Richard Johnson

I agrre with Dave.Flickr es a good example of Freemium model. However, Flickr is one per thousand successful case. If you not offer a massive services like photo storage, how it'll achieve overcome the penny gap. Is that possible?? Will Basecamp be the the best case for non-traditional service with freemium business model??


"I can't think of a single premium service that has achieved truly viral distribution. Can you?"

How about Next to nothing per month sub model but they do volume.


Couple of thoughts...

#1: With a paid service you get a smaller customer base, but I believe loyalty over time is higher.

#2: Pricing is always tricky. On-line I think this is even more true. I'm not sure there is much difference for a customer between charging $2 and $5. It's the same amount of effort to get out a credit card and pay and is still an impulse purchase.

This pushes pricing online into groups with somewhat elastic upper and lower limits. The groups vary based on whether it's a one time or monthly fee. e.g. for a one-time fee the groups could be $0.01 - $5, $5.01 - $25, $25.01 - $50 etc...

And that means many who are charging are probably leaving money on the table...

Alex Iskold

I think that this is unfortunate that we've gotten to the point when people think paying for software is not a good thing.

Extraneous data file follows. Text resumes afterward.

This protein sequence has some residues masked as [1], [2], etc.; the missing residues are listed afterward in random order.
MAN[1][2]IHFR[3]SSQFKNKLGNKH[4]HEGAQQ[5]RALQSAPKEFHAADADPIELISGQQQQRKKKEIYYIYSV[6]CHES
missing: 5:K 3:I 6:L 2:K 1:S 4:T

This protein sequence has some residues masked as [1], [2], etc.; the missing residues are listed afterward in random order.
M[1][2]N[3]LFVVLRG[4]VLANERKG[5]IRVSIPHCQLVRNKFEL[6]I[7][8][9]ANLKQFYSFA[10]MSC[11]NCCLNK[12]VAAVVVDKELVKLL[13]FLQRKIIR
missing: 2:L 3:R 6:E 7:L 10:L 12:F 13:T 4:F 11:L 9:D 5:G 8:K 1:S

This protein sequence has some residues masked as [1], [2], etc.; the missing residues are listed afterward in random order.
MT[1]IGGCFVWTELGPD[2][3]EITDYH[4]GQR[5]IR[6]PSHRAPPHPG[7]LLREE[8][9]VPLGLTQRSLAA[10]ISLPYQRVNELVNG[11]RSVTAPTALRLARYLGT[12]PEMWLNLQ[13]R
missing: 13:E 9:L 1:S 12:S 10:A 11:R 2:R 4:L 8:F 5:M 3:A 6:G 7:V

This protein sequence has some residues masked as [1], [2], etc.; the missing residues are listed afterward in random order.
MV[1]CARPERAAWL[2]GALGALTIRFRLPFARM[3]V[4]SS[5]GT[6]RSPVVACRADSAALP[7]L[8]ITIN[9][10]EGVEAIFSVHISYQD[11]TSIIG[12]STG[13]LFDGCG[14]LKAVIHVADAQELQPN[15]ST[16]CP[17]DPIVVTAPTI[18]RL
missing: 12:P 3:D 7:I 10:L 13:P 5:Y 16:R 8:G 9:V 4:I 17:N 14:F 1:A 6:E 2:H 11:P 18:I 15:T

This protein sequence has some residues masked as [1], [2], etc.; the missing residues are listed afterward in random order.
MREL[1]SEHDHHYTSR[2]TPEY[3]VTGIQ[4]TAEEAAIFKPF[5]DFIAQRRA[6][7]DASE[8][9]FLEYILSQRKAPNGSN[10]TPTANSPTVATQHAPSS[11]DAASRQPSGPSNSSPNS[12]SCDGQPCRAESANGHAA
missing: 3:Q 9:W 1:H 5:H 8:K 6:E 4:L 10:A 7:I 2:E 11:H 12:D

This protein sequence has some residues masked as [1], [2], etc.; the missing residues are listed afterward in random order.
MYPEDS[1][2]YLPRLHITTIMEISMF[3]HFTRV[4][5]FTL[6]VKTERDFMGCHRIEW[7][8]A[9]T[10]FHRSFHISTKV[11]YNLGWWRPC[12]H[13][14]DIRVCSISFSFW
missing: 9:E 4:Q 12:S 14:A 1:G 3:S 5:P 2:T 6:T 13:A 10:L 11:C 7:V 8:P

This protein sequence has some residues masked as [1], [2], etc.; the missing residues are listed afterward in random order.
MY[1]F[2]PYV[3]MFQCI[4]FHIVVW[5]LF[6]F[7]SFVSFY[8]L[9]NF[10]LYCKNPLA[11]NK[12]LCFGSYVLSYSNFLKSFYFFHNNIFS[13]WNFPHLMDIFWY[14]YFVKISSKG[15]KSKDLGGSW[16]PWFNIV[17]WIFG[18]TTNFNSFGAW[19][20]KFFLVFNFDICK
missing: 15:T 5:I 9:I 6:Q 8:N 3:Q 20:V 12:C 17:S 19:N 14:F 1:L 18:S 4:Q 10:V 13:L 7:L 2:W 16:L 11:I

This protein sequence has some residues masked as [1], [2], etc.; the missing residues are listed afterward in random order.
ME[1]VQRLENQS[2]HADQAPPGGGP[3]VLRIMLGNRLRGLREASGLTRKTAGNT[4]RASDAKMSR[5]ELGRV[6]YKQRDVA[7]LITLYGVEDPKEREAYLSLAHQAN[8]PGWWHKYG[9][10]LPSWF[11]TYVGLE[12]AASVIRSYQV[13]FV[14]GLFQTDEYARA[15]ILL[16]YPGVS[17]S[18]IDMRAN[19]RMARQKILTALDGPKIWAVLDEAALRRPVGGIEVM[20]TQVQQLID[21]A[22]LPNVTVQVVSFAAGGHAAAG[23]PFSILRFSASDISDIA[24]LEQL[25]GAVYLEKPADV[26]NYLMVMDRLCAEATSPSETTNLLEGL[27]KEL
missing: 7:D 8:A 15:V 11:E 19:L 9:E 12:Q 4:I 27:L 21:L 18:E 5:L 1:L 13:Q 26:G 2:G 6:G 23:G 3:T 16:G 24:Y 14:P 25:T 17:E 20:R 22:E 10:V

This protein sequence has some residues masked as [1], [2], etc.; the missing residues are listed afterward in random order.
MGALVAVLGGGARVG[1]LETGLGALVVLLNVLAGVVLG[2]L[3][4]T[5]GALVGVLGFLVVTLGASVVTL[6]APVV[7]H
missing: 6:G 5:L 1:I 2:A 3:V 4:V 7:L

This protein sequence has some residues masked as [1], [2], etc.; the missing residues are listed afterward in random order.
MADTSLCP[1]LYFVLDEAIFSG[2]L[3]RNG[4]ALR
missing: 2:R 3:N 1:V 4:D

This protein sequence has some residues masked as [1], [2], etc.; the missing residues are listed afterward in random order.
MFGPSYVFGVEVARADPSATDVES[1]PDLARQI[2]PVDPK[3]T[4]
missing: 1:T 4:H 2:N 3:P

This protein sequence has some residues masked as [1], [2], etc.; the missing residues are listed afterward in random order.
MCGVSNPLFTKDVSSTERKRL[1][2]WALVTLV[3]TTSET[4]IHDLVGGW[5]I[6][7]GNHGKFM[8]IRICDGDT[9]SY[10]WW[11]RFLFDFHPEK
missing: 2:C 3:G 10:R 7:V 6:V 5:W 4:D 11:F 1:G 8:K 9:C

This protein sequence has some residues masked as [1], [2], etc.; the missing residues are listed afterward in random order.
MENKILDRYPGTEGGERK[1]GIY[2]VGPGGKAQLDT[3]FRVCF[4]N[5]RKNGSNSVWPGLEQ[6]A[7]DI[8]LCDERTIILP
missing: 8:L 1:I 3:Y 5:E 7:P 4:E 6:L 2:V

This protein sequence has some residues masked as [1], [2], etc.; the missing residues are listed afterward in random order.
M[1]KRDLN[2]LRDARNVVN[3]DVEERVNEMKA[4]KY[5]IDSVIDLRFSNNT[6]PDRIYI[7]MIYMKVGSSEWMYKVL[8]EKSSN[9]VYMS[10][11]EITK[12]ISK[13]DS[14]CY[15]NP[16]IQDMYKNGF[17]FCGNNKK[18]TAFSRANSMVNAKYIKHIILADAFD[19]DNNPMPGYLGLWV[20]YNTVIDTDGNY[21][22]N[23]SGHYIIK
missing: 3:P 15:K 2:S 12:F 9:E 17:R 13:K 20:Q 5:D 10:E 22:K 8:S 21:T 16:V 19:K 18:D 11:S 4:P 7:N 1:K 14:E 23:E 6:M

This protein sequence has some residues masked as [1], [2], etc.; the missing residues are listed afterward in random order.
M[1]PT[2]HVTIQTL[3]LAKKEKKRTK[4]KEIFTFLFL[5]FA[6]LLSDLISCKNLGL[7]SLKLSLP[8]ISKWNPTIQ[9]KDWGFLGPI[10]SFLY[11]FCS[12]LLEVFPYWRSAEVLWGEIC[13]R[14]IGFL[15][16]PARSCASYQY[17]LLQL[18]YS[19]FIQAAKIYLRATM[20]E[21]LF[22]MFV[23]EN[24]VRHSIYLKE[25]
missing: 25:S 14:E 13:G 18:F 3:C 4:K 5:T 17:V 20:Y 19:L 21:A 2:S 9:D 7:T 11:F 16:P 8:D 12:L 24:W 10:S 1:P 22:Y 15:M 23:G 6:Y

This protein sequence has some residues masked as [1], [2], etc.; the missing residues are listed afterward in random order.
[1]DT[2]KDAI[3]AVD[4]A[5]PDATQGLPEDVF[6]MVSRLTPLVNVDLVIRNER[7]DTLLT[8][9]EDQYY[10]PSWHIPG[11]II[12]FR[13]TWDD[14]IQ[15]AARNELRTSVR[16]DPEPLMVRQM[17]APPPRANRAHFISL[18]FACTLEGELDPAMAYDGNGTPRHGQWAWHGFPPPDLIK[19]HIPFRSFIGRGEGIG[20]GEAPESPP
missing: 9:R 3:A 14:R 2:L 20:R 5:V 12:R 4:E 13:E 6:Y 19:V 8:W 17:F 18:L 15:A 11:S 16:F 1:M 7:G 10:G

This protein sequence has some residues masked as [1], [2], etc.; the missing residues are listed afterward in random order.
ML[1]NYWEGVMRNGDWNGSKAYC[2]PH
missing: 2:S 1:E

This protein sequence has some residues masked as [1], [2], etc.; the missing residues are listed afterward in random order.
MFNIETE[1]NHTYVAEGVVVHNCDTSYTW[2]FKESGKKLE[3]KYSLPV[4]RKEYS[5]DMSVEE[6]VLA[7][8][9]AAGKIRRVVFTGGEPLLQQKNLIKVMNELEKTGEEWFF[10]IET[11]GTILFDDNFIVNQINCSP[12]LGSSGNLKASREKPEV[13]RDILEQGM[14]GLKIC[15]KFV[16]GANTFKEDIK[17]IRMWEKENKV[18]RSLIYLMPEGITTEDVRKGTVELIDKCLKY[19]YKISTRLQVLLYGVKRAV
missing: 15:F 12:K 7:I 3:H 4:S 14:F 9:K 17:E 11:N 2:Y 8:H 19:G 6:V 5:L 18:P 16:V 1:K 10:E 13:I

Looking at traditional media business which is ad-supported, it still has a fixed price component for the most part - major magazines charge annual subscription fee. Why? Because there is nice scaling with number of customers.

Another unfortunate thing is that ad-supported businesses need to have two sales fronts - one customers and another one - advertisers. This makes it complicated because many software entrepreneurs (myself included) do not understand the ad game well.

Anyway, we can't ignore the facts, this is where we are today, but I would actually prefer 37signals model.


Andy Swan

eBay and Paypal.

Good post and right on despite a few exceptions.

Andy Swan

Oh...also PartyPoker. :)


I really enjoyed this post that made me think about my E-business MBA class took in 2001. At that time the advertising model had already started to be completely banned and startups would never been considered seriously with a business model based on that revenue stream. Things look quite changed today!!

Nik Cubrilovic

"Getting users to pay you anything at all"

So true. I also believe that there is such a thing as 'too cheap' for some services, so the price/demand will have a bit of a hump - and you have to find the apex of that hump. We saw this behavior with Omnidrive with licensing deals

trading is prime for a disruption with a 'free' service, see:

'blown to bits' is the bible for this topic:

Kevin Farnham

I thought a lot about this in conjunction with my Physics background. The discontinuity in the price/demand curve is similar to the discontinuities studied by Quantum Mechanics.

The Web induces a kind of "Quantum Economics" where the standard economic price/demand curve necessarily has a gap, because the true value of a unit of Web service product is much less than the smallest unit of currency (1 penny in the U.S.).

Just as quantization of mass and energy proved highly disruptive for 20th Century Physics, the quantization of currency that Web services highlight is proving highly disruptive in our 21st Century global economy.

Bruce Franco

Charts without data to back them up are are just as arbitrary as entreprenuers with a freemium business model. Without additonal infomation it only appears that you are making self-serving arguments to reduce an entreprenuer's business valuation.